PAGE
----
Loose Him and Let Him Go | Eric B. Shumway | 2002

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Professor Eric B. Shumway discusses the story of Lazarus and how we can become unbound from the world to find peace and healing.

This speech was given on March 26, 2002.

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"Aloha. It is a blessing and privilege to greet you today from your sister campus, BYU—Hawaii, which is guided by the same prophetic destiny as this campus. As you may know, we are a small, intimate campus made up of students of many nations. My greeting could easily come to you in scores of different languages, but aloha, meaning love and affection in the Hawaiian language, has become our universal expression of love, for hello and good-bye.

One of the most significant episodes in our Savior’s mortal ministry was the literal raising of Lazarus from the dead after he had lain in the tomb for four days. The setting for this dramatic manifestation of Christ’s power and love is carefully laid out in John 11. The Apostle’s skillful use of detail, his sense for drama, dialogue, suspense, crescendo, and climax match the doctrinal importance of this event. It is an astounding public miracle that illuminates the core truths about Christ and His Atonement.

You know the story. Christ receives desperate word from Martha and Mary to come to Bethany, for their brother is deathly ill. Jesus deliberately delays His journey for two days, then announces that Lazarus is dead and that He and His disciples must go to him. The disciples remind Him of the hostility of the Jewish leaders toward Him, even unto His death. Thomas simply says, “Let us also go, that we may die with him” (v. 16).

When Christ arrives in Bethany, Martha greets Him with weeping and a gentle rebuke: “Lord, if thou hadst been here, my brother had not died” (v. 21). Martha’s complaint is followed by her fervent testimony: “But I know, that even now, whatsoever thou wilt ask of God, God will give it thee” (v. 22). Jesus affirms His own role and identity: “I am the resurrection, and the life: he that believeth in me, though he were dead, yet shall he live” (v. 25).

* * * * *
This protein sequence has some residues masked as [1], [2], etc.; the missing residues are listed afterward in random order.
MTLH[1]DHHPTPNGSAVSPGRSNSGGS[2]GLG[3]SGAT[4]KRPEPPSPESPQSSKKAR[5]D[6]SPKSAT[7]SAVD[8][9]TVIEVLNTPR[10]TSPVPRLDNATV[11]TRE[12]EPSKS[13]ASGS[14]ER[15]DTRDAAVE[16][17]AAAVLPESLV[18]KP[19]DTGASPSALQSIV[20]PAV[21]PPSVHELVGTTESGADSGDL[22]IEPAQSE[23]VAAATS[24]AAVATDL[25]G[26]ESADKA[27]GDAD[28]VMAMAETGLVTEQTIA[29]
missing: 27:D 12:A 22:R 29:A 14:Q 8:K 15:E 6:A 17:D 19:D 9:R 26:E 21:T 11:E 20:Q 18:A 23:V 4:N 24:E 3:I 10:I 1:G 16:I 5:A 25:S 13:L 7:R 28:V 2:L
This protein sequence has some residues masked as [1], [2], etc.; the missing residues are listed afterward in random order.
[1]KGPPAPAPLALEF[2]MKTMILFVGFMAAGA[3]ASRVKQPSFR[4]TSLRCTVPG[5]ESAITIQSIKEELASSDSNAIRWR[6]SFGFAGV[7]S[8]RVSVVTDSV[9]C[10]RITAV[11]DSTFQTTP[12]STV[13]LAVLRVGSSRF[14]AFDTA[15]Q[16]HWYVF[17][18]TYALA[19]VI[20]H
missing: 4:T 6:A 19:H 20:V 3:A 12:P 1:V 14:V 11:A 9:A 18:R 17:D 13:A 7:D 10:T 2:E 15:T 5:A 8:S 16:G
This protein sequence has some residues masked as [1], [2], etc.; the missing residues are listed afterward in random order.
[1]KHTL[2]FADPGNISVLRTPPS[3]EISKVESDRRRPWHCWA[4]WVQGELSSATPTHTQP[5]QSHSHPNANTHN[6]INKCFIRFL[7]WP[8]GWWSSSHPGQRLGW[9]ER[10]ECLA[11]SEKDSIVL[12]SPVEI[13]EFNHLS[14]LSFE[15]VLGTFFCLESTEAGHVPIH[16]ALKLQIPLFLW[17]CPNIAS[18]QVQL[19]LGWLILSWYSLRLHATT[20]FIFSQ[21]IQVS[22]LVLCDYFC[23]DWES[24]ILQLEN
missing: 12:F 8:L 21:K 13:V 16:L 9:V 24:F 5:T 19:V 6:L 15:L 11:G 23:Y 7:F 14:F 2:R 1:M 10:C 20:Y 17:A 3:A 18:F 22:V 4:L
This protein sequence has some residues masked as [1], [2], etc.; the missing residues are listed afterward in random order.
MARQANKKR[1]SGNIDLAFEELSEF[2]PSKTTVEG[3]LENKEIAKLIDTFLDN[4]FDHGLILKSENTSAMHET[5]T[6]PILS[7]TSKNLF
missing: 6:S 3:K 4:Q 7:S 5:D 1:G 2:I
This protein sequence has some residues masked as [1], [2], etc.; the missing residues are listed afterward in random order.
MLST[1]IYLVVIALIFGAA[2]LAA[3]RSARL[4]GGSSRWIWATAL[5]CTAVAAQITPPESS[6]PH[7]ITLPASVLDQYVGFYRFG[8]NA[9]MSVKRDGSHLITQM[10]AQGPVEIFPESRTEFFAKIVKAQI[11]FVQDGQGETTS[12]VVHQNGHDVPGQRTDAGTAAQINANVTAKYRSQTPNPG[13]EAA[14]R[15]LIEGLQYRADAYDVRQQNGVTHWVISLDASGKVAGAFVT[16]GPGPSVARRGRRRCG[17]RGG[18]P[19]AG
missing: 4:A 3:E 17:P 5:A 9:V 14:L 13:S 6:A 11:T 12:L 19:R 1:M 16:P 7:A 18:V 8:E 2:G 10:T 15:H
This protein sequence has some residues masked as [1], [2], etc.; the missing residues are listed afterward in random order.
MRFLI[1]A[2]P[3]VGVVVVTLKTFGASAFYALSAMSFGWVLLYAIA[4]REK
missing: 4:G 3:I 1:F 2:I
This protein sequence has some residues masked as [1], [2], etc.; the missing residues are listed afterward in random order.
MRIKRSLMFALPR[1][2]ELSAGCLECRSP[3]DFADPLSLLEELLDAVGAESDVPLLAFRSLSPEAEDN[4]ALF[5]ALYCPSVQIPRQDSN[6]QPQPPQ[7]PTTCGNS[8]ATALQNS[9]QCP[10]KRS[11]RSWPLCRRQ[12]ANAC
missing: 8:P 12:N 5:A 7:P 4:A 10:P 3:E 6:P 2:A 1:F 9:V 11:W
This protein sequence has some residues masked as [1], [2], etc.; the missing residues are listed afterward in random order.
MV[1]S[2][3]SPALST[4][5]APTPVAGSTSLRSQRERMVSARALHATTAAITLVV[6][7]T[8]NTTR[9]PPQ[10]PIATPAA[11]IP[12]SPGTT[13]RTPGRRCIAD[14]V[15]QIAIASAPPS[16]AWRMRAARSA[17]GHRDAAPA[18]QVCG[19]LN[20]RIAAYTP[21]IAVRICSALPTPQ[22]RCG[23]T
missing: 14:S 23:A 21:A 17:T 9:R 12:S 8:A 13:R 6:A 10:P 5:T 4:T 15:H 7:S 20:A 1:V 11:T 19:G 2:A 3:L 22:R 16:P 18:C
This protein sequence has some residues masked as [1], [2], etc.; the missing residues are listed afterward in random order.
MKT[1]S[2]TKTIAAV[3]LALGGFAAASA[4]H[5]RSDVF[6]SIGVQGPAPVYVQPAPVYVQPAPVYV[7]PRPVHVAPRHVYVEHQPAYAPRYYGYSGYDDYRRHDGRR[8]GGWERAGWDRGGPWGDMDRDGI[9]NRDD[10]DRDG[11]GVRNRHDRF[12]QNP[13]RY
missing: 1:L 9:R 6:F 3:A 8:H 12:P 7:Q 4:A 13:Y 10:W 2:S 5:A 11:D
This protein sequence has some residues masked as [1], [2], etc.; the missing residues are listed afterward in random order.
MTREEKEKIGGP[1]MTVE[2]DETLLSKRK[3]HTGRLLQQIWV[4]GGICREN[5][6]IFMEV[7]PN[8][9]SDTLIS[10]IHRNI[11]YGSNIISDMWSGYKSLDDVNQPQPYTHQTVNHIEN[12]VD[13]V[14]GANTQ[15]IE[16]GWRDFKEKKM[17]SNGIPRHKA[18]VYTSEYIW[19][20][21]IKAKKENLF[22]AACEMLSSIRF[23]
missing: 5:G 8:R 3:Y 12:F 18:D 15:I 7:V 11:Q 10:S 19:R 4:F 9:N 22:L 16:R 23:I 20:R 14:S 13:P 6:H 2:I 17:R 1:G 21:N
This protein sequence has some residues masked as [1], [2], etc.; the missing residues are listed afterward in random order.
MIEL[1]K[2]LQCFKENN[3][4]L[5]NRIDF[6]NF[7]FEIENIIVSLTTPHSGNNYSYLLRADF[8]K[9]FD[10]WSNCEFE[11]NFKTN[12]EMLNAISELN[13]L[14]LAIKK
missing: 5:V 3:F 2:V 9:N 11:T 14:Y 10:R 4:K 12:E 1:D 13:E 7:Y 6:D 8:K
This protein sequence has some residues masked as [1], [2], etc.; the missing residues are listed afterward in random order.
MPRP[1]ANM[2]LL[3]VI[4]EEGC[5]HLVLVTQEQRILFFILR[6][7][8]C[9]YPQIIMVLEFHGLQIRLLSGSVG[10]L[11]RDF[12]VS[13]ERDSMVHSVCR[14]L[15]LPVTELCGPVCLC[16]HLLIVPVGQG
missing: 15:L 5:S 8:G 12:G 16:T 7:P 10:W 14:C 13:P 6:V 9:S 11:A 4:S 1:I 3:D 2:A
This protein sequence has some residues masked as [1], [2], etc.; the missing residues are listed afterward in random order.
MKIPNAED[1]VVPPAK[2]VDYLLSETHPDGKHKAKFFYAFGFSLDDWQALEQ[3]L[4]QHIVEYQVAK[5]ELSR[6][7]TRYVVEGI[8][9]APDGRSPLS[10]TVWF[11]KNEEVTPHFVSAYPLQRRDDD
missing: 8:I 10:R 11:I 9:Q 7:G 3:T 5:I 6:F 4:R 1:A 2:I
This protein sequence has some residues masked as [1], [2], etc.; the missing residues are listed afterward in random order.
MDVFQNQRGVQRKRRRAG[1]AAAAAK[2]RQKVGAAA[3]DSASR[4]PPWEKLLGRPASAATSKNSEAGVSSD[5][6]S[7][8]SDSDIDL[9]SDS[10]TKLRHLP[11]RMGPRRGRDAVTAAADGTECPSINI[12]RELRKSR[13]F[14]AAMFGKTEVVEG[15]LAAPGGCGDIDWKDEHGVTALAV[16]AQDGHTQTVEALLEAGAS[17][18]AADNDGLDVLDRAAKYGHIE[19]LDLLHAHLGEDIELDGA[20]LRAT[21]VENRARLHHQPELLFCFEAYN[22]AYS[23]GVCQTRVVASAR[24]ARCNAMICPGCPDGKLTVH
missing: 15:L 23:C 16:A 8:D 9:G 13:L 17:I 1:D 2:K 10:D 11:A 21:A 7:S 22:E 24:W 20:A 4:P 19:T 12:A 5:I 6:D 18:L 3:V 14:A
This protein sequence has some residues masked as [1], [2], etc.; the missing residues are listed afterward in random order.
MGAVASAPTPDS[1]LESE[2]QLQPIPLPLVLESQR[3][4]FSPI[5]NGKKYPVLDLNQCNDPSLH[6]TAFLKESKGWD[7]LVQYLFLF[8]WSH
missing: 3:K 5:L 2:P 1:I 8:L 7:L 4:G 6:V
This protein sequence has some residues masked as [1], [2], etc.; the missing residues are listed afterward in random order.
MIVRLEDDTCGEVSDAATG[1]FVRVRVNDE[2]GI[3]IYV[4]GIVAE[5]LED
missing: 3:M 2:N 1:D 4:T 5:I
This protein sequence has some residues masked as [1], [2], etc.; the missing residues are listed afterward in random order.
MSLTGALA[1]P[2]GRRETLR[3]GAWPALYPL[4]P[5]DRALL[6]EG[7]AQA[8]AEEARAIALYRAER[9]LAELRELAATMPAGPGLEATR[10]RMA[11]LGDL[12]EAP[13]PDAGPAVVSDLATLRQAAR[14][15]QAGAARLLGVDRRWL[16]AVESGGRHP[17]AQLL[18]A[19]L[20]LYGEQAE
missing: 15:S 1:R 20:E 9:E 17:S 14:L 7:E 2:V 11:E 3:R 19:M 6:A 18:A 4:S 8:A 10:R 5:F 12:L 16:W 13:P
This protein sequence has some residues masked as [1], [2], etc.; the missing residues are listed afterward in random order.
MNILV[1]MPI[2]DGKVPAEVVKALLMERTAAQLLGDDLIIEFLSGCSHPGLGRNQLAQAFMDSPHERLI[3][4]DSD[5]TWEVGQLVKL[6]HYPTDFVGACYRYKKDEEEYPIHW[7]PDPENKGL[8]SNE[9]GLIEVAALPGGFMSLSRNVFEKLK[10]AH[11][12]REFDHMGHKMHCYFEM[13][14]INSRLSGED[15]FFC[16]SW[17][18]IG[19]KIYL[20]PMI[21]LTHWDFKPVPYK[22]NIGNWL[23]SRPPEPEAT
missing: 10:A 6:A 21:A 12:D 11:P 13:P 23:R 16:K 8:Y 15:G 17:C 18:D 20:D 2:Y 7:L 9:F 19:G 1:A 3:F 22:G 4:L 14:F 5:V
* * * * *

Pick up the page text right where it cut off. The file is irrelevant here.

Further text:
The setting includes Lazarus, his sisters, the disciples, and other Jews. Some are believing. Some are critical. The intense grieving of the sisters, the wailing of the mourners, Christ’s own tears, the anticipation of His death, the disciples’ fear of the Jewish leaders, the hostility of certain ones in the crowd, and the melancholy of the grave site—all of these constitute for us a crescendo of profound human emotion. Jesus commands that the stone covering the tomb’s entrance be removed. Martha objects, saying, “Lord, by this time he stinketh: for he hath been dead four days” (v. 39). Christ says, “If thou wouldest believe, thou shouldest see the glory of God” (v. 40).

The stone is removed. Jesus offers a prayer of gratitude that reveals He had asked permission from His Father to stage this miraculous representation of the Atonement for the purpose of comforting wounded and grieving hearts, of testifying of His love and power, and of convincing the people present to believe the Father had sent Him (see v. 42).

The climactic moment comes when Christ cries out in a loud voice, “Lazarus, come forth” (v. 43). Can you imagine that combination of hope, terror, and surprise the people feel when Lazarus obeys the command and rises, “bound hand and foot with graveclothes: and his face was bound about with a napkin” (v. 44)? The sight and smell of this dead man must have been more than some could bear. But then came Christ’s second command to certain others standing by: “Loose him, and let him go” (v. 44).

Think of it. Christ was commanding the people to free Lazarus, to remove the graveclothes and unbind the wrappings from around his eyes, mouth, hands, and feet—the wrappings of the grave. For he lived again! Think of the joy! But can we imagine also the hesitancy of some to reach out and remove the graveclothes? No doubt some shrank away completely..."